Sunday, February 26, 2023

Books: Nina Siegal On "The Diary Keepers" Who Chronicled World War II In The Netherlands


The Diary Keepers: World War II in the Netherlands, as Written by the People Who Lived Through It

By Nina Siegal

Ecco; hardcover, 304 pages; $29.99

Nina Siegal is a journalist who has worked for the New York Times as a writer for the City section covering Harlem and The Bronx, as well as The Wall Street Journal and The Economist, among other outlets; and a novelist who has authored two books, A Little Trouble with the Facts and The Anatomy Lesson. Siegal is also a doctoral candidate in the Amsterdam School for Heritage, Memory, and Material Culture at the University of Amsterdam. She received a 2021 Writing Creative Non-Fiction Grant.

Saturday, February 25, 2023

MLB Games Will Look A Whole Lot Different This Season

Yankee Stadium's famous facade. Photo by Jason Schott.

When fans tune in to the Mets' spring training opener tonight against the Miami Marlins, they will get the chance to see baseball in a whole new way.

The game has never been altered the game as much in its history, as Major League Baseball has made three massive rule changes - all of which were largely expected - that will essentially give the sport a clock and affect strategy.

The three new rules that have been implemented for the 2023 season are: there will be a pitch timer, defensive shifts will be outlawed, and the bases will be bigger.

Thursday, February 23, 2023

Books: "The Cliff's Edge," The Latest In Charles Todd's Bess Crawford Series


The Cliff's Edge

By Charles Todd

William Morrow; hardcover, 320 pages; $27.99

Charles Todd is the New York Times bestselling author of mystery series featuring Bess Crawford, and focusing on Inspector Ian Rutledge, which includes A Divided Loyalty (click here for our review from January 2020) and A Fatal Lie (click here for coverage from February 2021). This has been a renowned mother-and-son writing team, and sadly, Caroline passed away in August 2021, and Charles lives in Florida.

Tuesday, February 21, 2023

Books: "The Education Of Kendrick Perkins" By An Anchor Of The Last Celtics' Championship


The Education of Kendrick Perkins

By Kendrick Perkins, with Seth Rogoff

St. Martin's Press; hardcover, 304 pages; $29.99; available today, Tuesday, February 21st

Kendrick Perkins was one of the most dominant centers in the NBA, most known for anchoring the paint for the 2008 Boston Celtics, the hallowed franchise's 17th championship, and first since 1986.

Sunday, February 19, 2023

Books: "Lefty and Tim" Documents McCarver and Carlton's Historic Pairing In Philly


Lefty and Tim: How Steve Carlton and Tim McCarver Became Baseball's Best Battery

By William C. Kashatus; foreword by Larry Christenson

University of Nebraska Press; hardcover, 376 pages; $34.95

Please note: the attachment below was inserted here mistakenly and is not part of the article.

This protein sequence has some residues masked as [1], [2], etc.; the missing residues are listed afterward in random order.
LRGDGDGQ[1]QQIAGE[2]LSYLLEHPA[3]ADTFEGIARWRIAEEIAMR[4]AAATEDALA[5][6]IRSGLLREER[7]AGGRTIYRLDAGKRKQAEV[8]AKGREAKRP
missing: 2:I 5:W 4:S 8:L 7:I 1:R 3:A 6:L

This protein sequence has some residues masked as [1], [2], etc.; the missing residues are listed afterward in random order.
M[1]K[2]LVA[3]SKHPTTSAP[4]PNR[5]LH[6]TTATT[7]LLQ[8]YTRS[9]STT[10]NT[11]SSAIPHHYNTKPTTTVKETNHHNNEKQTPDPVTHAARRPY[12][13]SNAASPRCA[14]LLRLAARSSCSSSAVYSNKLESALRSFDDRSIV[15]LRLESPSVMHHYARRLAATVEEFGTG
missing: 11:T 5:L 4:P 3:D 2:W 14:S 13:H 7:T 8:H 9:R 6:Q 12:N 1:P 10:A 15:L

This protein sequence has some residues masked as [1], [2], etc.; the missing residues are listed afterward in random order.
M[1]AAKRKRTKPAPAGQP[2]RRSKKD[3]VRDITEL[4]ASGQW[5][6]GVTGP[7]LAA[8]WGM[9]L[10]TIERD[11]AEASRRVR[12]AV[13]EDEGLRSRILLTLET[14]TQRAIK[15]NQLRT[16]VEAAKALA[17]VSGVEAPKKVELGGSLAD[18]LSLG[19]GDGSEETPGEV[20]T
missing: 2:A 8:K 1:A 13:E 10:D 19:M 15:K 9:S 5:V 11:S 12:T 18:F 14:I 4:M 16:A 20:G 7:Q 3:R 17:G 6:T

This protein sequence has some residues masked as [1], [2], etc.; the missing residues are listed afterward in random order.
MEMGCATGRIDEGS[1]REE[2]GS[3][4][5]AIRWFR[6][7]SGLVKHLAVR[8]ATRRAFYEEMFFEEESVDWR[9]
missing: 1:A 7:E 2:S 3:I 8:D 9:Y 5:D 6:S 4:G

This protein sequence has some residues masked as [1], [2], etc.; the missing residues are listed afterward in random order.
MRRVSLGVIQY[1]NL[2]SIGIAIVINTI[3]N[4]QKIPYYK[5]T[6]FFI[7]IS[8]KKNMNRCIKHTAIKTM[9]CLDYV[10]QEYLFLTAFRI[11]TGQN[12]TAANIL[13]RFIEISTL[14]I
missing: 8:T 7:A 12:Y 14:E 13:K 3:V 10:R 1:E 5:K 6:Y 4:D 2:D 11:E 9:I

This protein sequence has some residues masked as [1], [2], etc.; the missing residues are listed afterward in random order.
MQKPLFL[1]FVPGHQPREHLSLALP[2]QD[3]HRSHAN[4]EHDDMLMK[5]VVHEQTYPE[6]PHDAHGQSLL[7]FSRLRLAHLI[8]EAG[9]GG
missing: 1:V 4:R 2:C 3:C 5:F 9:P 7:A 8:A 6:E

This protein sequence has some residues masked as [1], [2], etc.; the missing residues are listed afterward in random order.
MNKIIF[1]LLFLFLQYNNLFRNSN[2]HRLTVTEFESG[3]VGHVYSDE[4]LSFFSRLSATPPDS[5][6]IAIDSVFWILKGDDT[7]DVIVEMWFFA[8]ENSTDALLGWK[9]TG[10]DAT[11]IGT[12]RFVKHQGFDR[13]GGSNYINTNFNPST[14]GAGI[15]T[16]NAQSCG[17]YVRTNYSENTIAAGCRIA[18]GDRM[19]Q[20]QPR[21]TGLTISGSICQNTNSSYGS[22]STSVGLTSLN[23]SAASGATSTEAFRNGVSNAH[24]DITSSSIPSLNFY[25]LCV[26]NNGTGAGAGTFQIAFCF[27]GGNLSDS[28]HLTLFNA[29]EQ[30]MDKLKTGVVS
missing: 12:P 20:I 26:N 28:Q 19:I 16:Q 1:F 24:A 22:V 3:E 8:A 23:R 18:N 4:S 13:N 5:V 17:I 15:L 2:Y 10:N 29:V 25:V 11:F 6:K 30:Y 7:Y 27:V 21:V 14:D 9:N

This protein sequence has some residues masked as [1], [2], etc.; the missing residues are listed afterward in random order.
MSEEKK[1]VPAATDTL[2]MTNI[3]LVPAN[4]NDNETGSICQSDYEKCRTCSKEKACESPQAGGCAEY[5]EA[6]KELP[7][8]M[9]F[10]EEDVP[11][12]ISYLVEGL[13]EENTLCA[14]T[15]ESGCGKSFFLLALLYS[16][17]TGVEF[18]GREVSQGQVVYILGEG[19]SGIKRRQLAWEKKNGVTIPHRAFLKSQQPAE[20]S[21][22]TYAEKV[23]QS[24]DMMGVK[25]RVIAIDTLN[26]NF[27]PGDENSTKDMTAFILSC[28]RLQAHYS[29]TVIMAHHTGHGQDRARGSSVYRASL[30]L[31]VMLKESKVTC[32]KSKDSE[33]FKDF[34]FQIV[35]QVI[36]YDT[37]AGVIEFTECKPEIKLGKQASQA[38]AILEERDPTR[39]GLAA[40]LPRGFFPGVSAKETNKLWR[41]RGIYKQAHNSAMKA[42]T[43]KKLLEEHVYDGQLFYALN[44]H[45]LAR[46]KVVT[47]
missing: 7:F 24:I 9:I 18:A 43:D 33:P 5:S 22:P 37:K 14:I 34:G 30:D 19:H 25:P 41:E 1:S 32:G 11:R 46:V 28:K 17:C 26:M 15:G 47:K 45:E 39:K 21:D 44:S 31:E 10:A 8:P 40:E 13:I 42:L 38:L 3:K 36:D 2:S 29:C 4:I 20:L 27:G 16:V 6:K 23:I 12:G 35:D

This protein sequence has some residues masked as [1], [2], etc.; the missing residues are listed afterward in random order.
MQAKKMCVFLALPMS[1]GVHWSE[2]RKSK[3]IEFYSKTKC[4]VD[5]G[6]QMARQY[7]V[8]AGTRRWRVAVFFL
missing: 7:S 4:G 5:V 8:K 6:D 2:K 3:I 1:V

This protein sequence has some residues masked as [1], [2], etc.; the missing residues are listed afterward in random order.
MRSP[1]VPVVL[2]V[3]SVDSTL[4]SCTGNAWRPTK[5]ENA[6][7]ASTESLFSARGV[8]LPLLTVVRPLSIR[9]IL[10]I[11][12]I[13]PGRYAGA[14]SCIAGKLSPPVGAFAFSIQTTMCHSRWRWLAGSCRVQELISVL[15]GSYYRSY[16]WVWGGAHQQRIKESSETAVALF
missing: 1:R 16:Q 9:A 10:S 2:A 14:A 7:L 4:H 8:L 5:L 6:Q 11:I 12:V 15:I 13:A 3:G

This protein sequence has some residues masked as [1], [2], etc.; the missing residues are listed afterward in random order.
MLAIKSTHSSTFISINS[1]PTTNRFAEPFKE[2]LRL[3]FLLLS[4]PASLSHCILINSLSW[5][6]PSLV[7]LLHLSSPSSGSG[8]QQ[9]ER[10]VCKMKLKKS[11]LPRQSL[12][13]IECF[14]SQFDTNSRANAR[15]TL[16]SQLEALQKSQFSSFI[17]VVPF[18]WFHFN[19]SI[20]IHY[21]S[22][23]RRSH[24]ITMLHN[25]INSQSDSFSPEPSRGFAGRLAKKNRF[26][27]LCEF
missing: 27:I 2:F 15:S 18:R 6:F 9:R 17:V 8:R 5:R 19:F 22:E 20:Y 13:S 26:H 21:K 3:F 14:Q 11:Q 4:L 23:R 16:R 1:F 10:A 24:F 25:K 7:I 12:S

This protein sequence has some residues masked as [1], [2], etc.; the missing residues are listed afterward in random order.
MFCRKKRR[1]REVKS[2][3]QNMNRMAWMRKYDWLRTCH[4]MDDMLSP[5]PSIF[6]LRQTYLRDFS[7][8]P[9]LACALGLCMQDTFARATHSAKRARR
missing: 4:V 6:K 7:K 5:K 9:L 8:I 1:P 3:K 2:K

The baseball world was saddened this week by the passing of longtime catcher and announcer Tim McCarver. While most people, especially younger generations, in New York know him for his work calling games for the Mets and Yankees, and nationally on Fox, his playing career was just as compelling.

Saturday, February 18, 2023

Tim McCarver, Voice Of Baseball For Mets & Yanks, Plus Nationally, Passes Away At 81


Photo by Jason Schott.

Tim McCarver, known as the catcher of the St. Louis Cardinals and Philadelphia Phillies during a successful playing career, and as a distinguished announcer for the Mets and Yankees in New York, in addition to his national work for outlets including Fox, passed away on Thursday at 81 in Memphis.

Tuesday, February 14, 2023

Books: "Winning Fixes Everything" On The Houston Astros' Rise & Fall


Winning Fixes Everything: How Baseball's Brightest Minds Created Sports' Biggest Mess

By Evan Drellich

Harper; hardcover, 368 pages; $32.00; available today, Tuesday, February 14th

The Houston Astros won the World Series last fall, their second in franchise history, and the first one, in 2017, gained a lot of notoriety, if not shame, when a scandal erupted after they were found to have cheated during that season.

Monday, February 13, 2023

Books: "Prize Women" By Caroline Lea


Prize Women

By Caroline Lea

HarperCollins Publishers/Harper Perennial; paperback, 448 pages; $19.00; available today, Tuesday, February 14th

Caroline Lea is the author of novels including The Glass Woman (click here for our coverage from September 2019) and The Metal Heart, and her fiction and poetry have been shortlisted for the Bridport Prize, the Fish Short Story Competition and various flash fiction prizes. Lea grew up in Jersey in the United Kingdom, and she currently lives in Warwich with her two young children. Her work often explores the pressure of small communities and fractured relationships, as well as the way our history shapes our beliefs and behavior. 

Tuesday, February 7, 2023

Books: "The New Guys" On NASA's Barrier-Breaking Astronaut Class of 1978

The New Guys: The Historic Class of Astronauts That Broke Barriers and Changed the Face of Space Travel

By Meredith Bagby

William Morrow; hardcover, 528 pages; $32.50; available today, Tuesday, February 7th